Supreme Court Won’t Hear Case Declaring Unborn Babies Have a Right to Life

National   |   Steven Ertelt   |   Oct 11, 2022   |   11:22AM   |   Washington, DC

The Supreme Court has declined to hear a case from Rhode Island about whether unborn babies have a right to life.

For almost 50 years since Roe, pro-life groups have made the case that unborn children have a right to life under the 14th Amendment, with the hope that the Supreme Court would someday recognize that right.

This is the first major case following the Dobbs decision overturning Roe v. Wade that the nation’s highest court could have considered. Forbes has more on the case the SCOTUS decision to not take it up this term:

The Supreme Court said Tuesday it will not take up Jane Doe et al. v. McKee, a case brought by two parents on behalf of their unborn children and the organization Catholics for Life against Rhode Island Gov. Daniel McKee (D) and the state’s government.

The lawsuit challenged Rhode Island’s law that upholds abortion rights and argues that fetuses and embryos, regardless of their gestational age, are entitled to due process and equal protection rights under the Constitution.

The anti-abortion challengers asked the court to take up the case in light of its June ruling in Dobbs v. Jackson Women’s Health Organization, which overturned the federal right to an abortion, noting the 6-3 conservative court avoided answering in that decision whether fetuses have any rights themselves.

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Petitioners brought the case after it was dismissed in a lower state court and the Rhode Island Supreme Court affirmed that ruling, finding the plaintiffs did not have standing to bring the case because fetuses do not have due process rights under the Constitution.

“As s this Court held in Dobbs, abortion laws are different from all others. Do unborn human beings, at any gestational age, have any rights under the United States Constitution?” the challengers asked in their petition to the Supreme Court. “Or, has Dobbs relegated all unborn human beings to the status of persona non grata in the eyes of the United States Constitution – below corporations and other fictitious entities?”

The Fourteenth Amendment says that no state shall deprive any person of life, liberty, or property without due process of law, nor deny to any person within its jurisdiction the equal protection of the laws. Pro-Life advocates have long argued that, because an unborn baby is a human being starting at conception, that the amendment should include their right to life.

Professor John Finnis at the University of Notre Dame Law School and Professor Robert P. George at Princeton University filed an amicus brief in the Dobbs case presenting a detailed history of American law that, according to their research, recognized unborn babies as persons under the Fourteenth Amendment up until Roe v. Wade in 1973.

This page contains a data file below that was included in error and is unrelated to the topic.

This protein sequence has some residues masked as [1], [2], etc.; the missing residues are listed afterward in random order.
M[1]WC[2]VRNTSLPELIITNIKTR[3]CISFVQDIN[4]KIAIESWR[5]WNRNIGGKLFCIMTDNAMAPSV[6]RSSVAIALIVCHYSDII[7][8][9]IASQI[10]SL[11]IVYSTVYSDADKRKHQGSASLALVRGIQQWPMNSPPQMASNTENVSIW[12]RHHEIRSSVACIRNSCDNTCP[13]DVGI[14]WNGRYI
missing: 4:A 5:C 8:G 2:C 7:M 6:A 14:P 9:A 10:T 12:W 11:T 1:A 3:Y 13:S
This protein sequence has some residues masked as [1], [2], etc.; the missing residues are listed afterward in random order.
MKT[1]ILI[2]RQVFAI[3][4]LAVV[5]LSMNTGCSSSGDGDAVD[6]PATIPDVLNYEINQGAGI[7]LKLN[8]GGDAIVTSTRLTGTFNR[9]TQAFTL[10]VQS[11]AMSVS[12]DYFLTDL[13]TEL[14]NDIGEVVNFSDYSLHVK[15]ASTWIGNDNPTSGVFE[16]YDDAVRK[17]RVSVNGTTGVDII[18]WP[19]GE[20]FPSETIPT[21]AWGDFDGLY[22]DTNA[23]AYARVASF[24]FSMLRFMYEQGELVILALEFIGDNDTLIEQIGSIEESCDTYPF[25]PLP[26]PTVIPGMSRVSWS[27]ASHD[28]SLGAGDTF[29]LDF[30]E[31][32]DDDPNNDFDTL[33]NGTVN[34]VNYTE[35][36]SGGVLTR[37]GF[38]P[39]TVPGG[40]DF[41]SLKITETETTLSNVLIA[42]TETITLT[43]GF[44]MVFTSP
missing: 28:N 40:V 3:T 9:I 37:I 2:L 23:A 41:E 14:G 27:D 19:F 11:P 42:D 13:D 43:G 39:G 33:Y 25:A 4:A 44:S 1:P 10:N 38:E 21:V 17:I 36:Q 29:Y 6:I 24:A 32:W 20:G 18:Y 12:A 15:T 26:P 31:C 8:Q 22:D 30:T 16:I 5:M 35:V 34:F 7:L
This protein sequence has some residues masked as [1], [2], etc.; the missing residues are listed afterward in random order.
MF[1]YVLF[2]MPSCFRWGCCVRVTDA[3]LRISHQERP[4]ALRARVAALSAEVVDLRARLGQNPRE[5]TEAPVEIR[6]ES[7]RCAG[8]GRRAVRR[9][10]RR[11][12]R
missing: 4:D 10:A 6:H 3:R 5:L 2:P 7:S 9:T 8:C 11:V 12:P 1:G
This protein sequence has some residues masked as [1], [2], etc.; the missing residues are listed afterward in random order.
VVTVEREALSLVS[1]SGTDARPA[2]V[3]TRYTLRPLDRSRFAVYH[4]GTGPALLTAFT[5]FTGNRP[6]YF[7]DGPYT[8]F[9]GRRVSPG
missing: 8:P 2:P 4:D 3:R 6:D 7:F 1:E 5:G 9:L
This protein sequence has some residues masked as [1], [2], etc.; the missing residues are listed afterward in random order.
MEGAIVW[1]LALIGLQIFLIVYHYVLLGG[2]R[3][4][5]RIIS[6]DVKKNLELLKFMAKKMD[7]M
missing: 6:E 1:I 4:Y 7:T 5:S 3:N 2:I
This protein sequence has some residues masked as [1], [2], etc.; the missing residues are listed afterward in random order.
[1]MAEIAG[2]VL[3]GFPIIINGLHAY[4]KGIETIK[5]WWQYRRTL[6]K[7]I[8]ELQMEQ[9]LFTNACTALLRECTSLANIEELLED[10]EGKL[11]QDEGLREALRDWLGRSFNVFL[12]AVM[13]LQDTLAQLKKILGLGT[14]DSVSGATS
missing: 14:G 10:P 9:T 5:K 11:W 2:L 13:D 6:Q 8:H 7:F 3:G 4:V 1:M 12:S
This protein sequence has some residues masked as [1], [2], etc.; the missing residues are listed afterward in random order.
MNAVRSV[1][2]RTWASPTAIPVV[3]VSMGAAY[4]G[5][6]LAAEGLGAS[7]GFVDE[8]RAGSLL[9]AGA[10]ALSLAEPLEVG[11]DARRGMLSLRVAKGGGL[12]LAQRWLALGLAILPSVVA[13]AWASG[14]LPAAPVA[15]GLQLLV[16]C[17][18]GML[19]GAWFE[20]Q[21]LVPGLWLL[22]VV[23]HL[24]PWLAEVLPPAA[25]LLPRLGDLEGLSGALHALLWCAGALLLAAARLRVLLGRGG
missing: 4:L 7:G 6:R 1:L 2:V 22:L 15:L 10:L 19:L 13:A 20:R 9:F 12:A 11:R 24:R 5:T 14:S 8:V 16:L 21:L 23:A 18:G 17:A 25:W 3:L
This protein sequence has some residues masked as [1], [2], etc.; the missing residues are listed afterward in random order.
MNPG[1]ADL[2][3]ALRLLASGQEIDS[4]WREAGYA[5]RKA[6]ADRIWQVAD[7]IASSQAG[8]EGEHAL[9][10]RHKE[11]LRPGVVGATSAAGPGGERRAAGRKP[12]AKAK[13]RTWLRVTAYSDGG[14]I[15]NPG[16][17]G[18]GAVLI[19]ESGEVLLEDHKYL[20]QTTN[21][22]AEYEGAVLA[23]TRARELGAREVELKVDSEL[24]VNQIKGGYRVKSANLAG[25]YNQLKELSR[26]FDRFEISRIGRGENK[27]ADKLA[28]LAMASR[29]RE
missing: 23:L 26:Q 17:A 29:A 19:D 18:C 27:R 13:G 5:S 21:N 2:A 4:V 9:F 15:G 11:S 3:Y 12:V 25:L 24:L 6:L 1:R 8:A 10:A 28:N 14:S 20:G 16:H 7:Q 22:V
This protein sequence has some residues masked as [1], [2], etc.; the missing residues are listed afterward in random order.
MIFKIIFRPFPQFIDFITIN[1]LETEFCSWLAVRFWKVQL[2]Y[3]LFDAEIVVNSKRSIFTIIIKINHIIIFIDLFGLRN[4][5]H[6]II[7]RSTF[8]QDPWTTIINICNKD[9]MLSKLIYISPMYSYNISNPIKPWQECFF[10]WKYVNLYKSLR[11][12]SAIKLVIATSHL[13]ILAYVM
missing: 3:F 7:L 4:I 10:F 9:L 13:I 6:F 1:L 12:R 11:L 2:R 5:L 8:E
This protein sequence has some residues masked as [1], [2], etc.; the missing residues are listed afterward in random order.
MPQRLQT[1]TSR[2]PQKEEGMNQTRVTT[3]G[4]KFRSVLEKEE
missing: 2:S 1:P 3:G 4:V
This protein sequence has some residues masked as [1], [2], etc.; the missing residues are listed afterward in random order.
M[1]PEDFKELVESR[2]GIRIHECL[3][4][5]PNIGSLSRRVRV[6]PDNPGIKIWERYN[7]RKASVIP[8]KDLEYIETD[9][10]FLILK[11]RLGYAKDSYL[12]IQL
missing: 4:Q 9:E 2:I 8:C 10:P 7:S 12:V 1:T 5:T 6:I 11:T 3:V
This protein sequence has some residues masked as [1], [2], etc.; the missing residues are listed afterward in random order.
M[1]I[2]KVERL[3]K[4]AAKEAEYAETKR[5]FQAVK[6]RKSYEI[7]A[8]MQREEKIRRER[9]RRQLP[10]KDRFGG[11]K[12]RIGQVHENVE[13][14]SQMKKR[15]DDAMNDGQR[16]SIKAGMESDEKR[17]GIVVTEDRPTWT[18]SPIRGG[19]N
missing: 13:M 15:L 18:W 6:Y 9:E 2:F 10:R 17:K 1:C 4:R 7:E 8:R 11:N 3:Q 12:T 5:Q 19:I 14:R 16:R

In their brief, Finnis and George refuted the idea that the U.S. Constitution is “silent” on the matter of whether an unborn baby is a legal “person” under the Fourteenth Amendment.

Roe v. Wade conceded that if … ‘the fetus is a “person” within the language and meaning of the Fourteenth Amendment,’ the case for a constitutional right to abortion ‘collapses,’” they began.

The professors cited 19th century laws and court cases, statements from prominent medical groups and experts, and other evidence to show that an unborn baby was considered “a person” from conception under the law and “’to all intents and purposes a child, as much as if born.’”

According to Finnis, unborn children are properly understood as “persons” under the 14th Amendment’s equal protection clause, and state-level homicide laws therefore cannot discriminate by protecting live people but not unborn people.

The upshot under this logic is that overturning Roe and its 1992 successor Planned Parenthood v. Casey would not merely return abortion regulation to the ambits of the various states, as earlier conservative legal titans such as the late Justice Antonin Scalia long argued. Rather, it would mandate banning abortions nationwide.

Senator Ted Cruz has said the 14th Amendment and the goal of the founders was to protect life.

“I think the first obligation of everyone in public office is to protect life. Life is foundational. In fact, as you look at the Declaration, that ordering of unalienable rights, life, liberty, and the pursuit of happiness, I think it’s a very deliberate ordering. Without life there is no liberty, and without liberty there is no pursuit of happiness. That each builds upon the other, and I very much agree with the Pope’s longstanding, and prior popes before him, longstanding call to protect every human life from the moment of conception to the moment of natural death,” he’s said.